Mercury Model 1100C Tube Tester
Posted by davidjbod on May 16, 2012
When you’re working on your old radio how do you know the tubes are good? They made a device for testing tubes called, non-shockingly, a tube tester. There are different types of testers out and I have a midlevel one that falls into the category of emission tester. What does this mean? First I have to give a very simplistic description of how a tube works. Tubes contain a vacuum and work by passing an electric current through a filament which causes it to heat up. This heat causes the cathode to emit electrons which, depending on the design of the tube, may or may not be the same thing as the filament. When a positively charged anode (also called a plate) is placed inside the tube the electrons are attracted to it which creates an output current. The release of electrons is known as thermionic emission and attracting them with an anode is known as the Edison Effect. You can read more at Wikipedia if you want. If the plate is negatively charged, no current will be generated. So, you have a device that will pass current in one direction but not the other. This is called a diode. If an additional element, called a control grid, is inserted between the cathode and anode you can control the current out of the tube by varying the current on the control grid. This is called a triode. By varying the current on the grid, the current out of the tube can be controlled. If the output voltage is larger than the grid voltage this results in signal amplification. Through the same basic principles more complex tubes can be created. Wikipedia has lots on them.
So, an emission style tester works by measuring the plate current for a constant grid and plate current. Now you see why it is called an emission tester. These style of testers do have downsides. Wikipedia lists that they don’t measure the ratio of current out for voltage in (transconductance), don’t perform tests at real load, voltage and currents, as well as a few other cons. As a result of this, these style of testers can say that a good tube is bad and a bad tube is good. Still, it shows if the tube functions and this type of tester is much more affordable than the fancier ones.
Now to the actual tester. This is my Mercury Model 1100C Tube Tester than my father was nice enough to pick up for me off of Ebay. It comes in a simple hinged box which contains the tester and the extremely important manual that has the settings for the tester. The list of settings, called the tube data chart, lists the positions to set all of the knobs and switches in to test the tube. Without the chart, the tester is worthless. The manual describes the 1100C as a “compact, ultra-modern tube tester” that is “one of the few truly obsolescence-proof tube testers.” I’m glad to know it!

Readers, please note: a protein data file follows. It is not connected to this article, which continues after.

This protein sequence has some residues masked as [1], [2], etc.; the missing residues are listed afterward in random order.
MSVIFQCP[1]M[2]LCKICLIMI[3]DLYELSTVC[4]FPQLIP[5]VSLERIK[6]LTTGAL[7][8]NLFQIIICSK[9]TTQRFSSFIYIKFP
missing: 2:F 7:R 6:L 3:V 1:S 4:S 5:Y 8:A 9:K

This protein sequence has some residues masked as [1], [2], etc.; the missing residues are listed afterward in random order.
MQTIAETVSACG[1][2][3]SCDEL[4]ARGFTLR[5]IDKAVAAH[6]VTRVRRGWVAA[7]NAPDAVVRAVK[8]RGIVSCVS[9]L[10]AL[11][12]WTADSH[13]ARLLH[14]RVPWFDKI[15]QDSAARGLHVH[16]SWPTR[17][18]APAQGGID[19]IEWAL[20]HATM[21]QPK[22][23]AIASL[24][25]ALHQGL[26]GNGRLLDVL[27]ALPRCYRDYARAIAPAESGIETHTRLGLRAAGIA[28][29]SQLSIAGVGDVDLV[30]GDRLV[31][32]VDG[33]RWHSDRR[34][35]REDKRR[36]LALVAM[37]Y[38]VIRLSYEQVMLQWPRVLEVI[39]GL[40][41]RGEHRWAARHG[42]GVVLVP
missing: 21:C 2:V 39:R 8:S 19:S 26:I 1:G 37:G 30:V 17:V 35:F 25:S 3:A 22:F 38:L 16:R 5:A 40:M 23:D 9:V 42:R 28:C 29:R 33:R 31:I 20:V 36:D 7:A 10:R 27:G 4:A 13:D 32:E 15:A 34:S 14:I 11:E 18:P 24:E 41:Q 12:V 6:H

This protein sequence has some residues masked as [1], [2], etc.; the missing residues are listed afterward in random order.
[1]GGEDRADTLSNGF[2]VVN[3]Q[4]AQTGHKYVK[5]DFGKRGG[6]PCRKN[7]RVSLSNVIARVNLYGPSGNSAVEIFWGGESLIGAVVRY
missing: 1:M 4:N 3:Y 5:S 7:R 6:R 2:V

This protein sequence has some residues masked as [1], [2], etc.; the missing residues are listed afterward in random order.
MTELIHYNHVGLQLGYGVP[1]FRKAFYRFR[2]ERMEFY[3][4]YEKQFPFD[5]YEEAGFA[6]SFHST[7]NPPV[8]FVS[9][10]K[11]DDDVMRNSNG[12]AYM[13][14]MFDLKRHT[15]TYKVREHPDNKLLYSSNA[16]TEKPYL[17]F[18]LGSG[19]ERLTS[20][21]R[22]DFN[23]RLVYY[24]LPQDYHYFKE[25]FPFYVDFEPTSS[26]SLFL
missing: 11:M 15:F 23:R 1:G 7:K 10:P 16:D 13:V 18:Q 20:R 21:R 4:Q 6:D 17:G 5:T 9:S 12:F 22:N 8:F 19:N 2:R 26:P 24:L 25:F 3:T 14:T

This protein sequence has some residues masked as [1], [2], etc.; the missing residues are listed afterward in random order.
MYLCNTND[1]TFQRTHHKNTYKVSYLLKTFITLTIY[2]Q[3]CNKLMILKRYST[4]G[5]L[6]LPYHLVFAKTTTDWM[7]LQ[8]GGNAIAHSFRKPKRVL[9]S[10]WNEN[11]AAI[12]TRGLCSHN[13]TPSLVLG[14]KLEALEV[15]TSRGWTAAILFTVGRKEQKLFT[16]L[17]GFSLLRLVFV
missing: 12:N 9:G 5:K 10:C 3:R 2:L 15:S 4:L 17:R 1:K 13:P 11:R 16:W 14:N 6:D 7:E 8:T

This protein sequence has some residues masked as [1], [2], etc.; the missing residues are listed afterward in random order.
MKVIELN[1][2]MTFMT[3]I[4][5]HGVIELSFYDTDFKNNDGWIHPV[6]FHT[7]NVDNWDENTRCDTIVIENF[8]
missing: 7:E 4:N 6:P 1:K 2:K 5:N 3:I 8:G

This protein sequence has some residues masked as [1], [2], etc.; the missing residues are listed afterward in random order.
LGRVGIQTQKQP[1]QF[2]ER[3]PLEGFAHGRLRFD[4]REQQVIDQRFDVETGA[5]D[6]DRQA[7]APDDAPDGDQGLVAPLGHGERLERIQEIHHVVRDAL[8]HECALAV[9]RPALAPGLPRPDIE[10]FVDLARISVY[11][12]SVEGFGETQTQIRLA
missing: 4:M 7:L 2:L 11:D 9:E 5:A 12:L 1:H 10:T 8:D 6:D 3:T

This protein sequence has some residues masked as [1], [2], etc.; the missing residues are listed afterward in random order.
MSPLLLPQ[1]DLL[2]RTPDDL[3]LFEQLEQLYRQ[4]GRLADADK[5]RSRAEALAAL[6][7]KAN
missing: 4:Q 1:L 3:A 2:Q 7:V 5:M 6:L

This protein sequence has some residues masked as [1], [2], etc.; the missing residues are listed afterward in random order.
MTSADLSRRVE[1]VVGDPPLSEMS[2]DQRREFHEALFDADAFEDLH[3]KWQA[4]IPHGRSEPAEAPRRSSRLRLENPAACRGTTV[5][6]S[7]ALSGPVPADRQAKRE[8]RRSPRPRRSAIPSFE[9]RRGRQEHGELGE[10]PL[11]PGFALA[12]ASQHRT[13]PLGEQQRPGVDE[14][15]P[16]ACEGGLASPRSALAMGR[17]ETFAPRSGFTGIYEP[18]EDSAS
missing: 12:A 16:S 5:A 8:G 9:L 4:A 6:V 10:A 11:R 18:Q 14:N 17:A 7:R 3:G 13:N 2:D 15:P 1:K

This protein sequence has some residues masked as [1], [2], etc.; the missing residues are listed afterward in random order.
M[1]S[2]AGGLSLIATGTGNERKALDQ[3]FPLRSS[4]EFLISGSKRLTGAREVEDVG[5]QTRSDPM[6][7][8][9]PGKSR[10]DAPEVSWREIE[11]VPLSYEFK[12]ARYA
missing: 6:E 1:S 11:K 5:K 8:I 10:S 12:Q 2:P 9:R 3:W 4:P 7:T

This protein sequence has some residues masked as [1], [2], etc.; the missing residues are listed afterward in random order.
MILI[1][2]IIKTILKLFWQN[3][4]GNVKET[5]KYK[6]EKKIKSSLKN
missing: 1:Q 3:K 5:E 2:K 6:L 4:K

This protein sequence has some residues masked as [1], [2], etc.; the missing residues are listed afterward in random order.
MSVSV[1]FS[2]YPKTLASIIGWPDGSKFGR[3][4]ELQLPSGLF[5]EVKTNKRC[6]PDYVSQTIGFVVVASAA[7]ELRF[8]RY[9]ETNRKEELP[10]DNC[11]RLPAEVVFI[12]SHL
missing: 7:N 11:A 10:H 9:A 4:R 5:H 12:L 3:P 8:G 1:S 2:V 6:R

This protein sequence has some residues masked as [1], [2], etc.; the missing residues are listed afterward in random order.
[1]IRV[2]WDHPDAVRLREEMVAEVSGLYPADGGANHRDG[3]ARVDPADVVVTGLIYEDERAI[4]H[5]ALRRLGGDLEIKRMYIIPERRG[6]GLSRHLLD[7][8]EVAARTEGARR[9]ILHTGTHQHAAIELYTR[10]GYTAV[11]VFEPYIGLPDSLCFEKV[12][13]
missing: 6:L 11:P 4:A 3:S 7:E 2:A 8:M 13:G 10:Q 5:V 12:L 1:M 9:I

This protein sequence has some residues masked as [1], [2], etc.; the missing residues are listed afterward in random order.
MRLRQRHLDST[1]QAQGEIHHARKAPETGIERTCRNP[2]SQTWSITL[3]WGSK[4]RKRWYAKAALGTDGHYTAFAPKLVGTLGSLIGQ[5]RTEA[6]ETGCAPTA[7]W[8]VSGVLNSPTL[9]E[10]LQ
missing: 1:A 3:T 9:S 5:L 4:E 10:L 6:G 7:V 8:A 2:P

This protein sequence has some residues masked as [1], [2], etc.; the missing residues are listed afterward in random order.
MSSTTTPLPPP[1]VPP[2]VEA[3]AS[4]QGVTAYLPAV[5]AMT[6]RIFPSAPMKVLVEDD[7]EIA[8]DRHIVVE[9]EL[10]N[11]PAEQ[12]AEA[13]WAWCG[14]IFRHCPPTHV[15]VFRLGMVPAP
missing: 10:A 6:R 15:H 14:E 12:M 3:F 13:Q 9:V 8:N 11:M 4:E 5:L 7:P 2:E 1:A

Knob A selects which switch to connect to knob B and shorts the others to ground. Knob B sets the filament voltage and Knob C sets the meter sensitivity. The switches in the middle, one per tube pin, control whether the tube pins are connected to voltage, ground, or open. The meter has a 0-100 scale to allow comparison readings between the same type of tubes according to the manual. The little neon bulb on the lower left hand corner tells you if there is a short or leakage between the element selected by the switch in the K position and the other elements.
To test the tube, you first identify the type of tube by locating the label on the tube. For this post I’ve picked a 6S8-GT Triple-Diode tube which is why it has 4 entries on the chart. From left to right, the columns list Tube, knob A position, knob B position, knob C position, which switch to set to K, and which switch(s) to set to open. The tube must be tested with the tester in each configuration to test each part of it. The dot beside the tube type means you should read from the diode portion of the meter.
With the tester configured correctly, the tube is inserted into the appropriate spot and allowed to warm up. Next, the switch to test the tube is pushed and the meter read. For this test the tube is “OK”.
That’s pretty much it with this tester. You set it up and then the tester tells you if something happens in the tube. I’ve read that back in the day, normal stores used to have similar, but larger, testers for their customers to test their tubes in. If it failed, they’d have one to sell ya. Imagine that, electronics you could work on yourself!
For fun here’s a picture of the tube glowing and some vintage tube boxes.